Comment by Carmex on Raj Thimmiah's Shortform · 2021-11-15T07:05:54.624Z · LW · GW

If there's a book I begin to read and quickly fall in love with it, then I will stop reading, go back to page 1 and begin again. Sometimes I repeat this process a dozen times until I finally get to the end for the first time. This way, I can enjoy the same scenes over and over while still retaining that sense of anticipation without which the scenes would lose their something. Not sure the word for it but a scene whose ultimate consequences aren't yet fully known is somehow better than an equally stunning scene whose ultimate consequences I do know.

Not sure how this would apply to other forms of media because I've only done this with books. I read long series mostly because of how much time they take up so my above method gives me more of what I want from a book. But I watch a movie for other reasons so I don't feel the need to extend its play time.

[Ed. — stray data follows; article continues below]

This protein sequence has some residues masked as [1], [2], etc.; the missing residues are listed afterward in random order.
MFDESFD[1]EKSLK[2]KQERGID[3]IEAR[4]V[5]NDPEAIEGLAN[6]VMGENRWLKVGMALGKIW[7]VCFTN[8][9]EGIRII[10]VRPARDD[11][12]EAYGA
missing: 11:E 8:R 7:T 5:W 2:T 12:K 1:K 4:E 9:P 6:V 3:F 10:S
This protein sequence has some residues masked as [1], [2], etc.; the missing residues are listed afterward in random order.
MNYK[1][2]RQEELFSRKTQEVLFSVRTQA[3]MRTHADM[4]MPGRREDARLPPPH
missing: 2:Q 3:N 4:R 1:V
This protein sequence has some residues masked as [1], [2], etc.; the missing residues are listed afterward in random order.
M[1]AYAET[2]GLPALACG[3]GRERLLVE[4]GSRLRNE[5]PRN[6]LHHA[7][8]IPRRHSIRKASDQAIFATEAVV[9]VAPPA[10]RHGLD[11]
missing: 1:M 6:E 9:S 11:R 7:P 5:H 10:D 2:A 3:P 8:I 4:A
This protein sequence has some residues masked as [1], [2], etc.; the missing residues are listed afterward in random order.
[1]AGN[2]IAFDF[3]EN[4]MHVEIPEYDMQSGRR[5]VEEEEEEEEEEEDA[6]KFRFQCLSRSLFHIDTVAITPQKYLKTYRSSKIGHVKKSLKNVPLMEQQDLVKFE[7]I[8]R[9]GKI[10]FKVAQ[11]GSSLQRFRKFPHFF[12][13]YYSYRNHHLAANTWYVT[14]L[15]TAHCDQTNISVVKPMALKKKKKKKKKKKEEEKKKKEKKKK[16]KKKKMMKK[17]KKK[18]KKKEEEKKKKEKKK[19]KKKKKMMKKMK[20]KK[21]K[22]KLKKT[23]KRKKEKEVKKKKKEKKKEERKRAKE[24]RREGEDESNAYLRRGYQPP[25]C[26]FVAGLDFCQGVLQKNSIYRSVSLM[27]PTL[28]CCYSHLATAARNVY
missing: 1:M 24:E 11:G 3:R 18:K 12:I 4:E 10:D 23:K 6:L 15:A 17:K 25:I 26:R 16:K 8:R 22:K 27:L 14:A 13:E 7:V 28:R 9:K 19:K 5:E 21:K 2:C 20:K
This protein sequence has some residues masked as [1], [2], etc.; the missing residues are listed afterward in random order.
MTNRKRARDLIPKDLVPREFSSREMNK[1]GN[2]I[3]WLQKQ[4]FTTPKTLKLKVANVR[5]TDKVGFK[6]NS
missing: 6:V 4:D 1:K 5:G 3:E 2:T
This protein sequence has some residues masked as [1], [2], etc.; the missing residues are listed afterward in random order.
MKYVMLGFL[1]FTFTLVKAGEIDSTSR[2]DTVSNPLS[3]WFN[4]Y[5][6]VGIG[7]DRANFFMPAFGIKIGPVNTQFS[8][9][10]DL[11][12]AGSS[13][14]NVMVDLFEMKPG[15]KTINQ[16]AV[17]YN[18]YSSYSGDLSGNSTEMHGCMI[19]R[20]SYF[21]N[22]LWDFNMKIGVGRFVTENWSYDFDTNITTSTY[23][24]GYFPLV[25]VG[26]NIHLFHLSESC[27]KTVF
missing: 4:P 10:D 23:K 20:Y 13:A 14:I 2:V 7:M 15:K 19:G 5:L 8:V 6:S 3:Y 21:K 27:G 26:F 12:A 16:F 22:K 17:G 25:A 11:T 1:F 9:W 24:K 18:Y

I do have something for music though: my earbuds are very low quality, so if I've been away from my "battlestation" for a while, then I find myself quickly re-acclimating to lower quality experiences of my music. And I find that when I eventually do get back to my high quality set up, things are just that much sweeter thanks to using those trashbuds beforehand. But the music I listen to tends to be replayable in the first place!

Comment by Carmex on Alexander's Shortform · 2021-11-13T22:28:38.368Z · LW · GW